Withdrawal from Rental Market

Mayor Butt refers to the section regarding a landlord wanting to withdraw from the rental market.  He states there is a contradiction or conflict in the ordinance regarding the timeframe given tenants to vacate a unit based on a withdrawal from the Rental Market.  The ordinance states as follows:  “Tenants shall be entitled to a 120-day notice or one (1) year in the case tenants are defined as senior or Disabled under Govt. Code Section 7060.4 (6).    Mayor Butt sees a contraction in that our City code has permits for substantial repairs or demolition expiring in 6 months.  The fact is that for the most part, tenants will have to leave the unit within 4 months (120 days) once they have been notified of a landlord’s intention to withdraw from the rental market .  However, a senior or a disabled tenant is provided by state law 1 year to vacate.  State law is what the City must follow, and it is very reasonable to give senior and/or disabled tenants more time to vacate.

Written Warning Notice Requirements

Mayor Butt states there is a contradiction in regard to the ordinance requiring  1) the landlord to first give a written notice to the tenant to cure a breach of lease, nuisance or refusal to give access to the landlord, and 2) the fact that the ordinance also disallows a landlord to threaten to terminate a tenancy verbally or in writing.   There is no contradiction in this.  The ordinance states that any written notice in regard to these problems “shall be served by the Landlord within a reasonable period prior to serving a notice to terminate tenancy and shall inform the Tenant that a failure to cure may result in the initiation of eviction proceedings.”   Informing a tenants of his/her right to cure a problem is different from threatening a tenancy verbally or in writing.

Retaliation is Barred (for lawful non-payment of rent)

There is a section in the ordinance to prevent eviction as retaliation for the tenant reporting violations.  The ordinance disallows the landlord to take possession of the unit “if it is determined that the eviction is knowingly in retaliation for the Tenant reporting violations of this Chapter.”  Mayor Butt seems to think that that the tenant can withhold rent for repairs, even if the reason is unjustified.  This is not true.   The Rent Board will determine if the landlord is in compliance or not by a “preponderance of the evidence submitted.”  In regard to decisions decreasing rents, the ordinance states:  “Upon a determination of compliance the Landlord shall be entitled to reinstatement of the prior Rent level, retroactive to the date that the Landlord corrected the defect which warranted the decrease.”  But it is an important tenant protection against retaliation that a landlord cannot evict during the compliance determination process.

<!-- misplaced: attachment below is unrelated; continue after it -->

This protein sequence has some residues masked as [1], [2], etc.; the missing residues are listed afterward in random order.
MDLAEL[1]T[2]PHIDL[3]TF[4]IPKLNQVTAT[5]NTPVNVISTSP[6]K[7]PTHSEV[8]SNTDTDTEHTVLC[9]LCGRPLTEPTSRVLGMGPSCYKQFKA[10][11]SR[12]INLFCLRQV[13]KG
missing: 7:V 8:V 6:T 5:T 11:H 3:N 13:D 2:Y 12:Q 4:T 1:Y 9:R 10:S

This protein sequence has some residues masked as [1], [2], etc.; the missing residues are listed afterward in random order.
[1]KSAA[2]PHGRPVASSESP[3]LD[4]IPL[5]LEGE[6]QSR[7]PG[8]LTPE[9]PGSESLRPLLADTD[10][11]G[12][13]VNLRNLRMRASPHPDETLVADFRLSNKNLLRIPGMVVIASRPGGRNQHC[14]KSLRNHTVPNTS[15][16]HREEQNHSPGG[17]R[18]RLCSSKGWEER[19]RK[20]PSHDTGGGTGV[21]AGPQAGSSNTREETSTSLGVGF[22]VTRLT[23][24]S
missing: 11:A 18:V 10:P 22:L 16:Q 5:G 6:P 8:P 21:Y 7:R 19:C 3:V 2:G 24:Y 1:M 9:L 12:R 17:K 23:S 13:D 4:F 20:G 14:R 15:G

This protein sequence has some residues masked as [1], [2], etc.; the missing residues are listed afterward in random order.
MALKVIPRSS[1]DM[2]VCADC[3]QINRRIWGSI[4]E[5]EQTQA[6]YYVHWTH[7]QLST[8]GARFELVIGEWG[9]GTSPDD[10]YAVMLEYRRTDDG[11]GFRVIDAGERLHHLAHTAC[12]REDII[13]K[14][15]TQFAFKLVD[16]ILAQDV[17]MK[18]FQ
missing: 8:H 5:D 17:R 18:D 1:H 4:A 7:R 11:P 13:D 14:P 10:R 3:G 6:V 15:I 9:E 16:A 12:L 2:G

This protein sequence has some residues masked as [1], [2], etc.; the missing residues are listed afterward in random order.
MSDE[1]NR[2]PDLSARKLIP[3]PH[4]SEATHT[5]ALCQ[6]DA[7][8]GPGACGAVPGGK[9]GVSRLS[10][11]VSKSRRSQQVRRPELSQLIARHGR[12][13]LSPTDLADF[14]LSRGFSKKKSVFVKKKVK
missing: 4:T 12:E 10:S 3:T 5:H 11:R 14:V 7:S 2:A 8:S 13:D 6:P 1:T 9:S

Hearing examiner decisions

Mayor Butt is concerned that there is a contradiction in the ordinance in its stating that:  1) a decision of the hearing examiner will not be stayed on appeal to the Rent Board,  and  2) a decision of the Board shall not go into effect until thirty (30) days have expired to allow for a potential “judicial review.”  These are two different things.   One is an appeal to the Rent Board and the other is an appeal to the appropriate court.  There is no contradiction there. 

In the case of an appeal to the Rent Board, if a decision of the hearing examiner is reversed or modified, the Landlord or Tenant  ”shall be ordered to make retroactive payments.”  

In conclusion:  This ordinance is a sound and much-needed measure that will allow our community to grow and flourish in a healthy and stable way.  As I have stated repeatedly, this measure is but one tool - albeit an important one - in our toolbox for addressing the ongoing housing crisis we face.  We must also continue to build new affordable housing and address the needs of the homeless.  

Our community deserves stable neighborhoods, our renters deserve protection, and the passage of this initiative will provide displacement protection for many.  

Signature gathering to put this on the November ballot will continue until the beginning of June.  Please come to 1021 Macdonald Ave. on Saturdays (10-4) and/or Sundays (12-4) to participate...or call (510) 621-7566.

Let’s continue to build a better Richmond together!


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phone:  (510) 237-1456

email:  [email protected]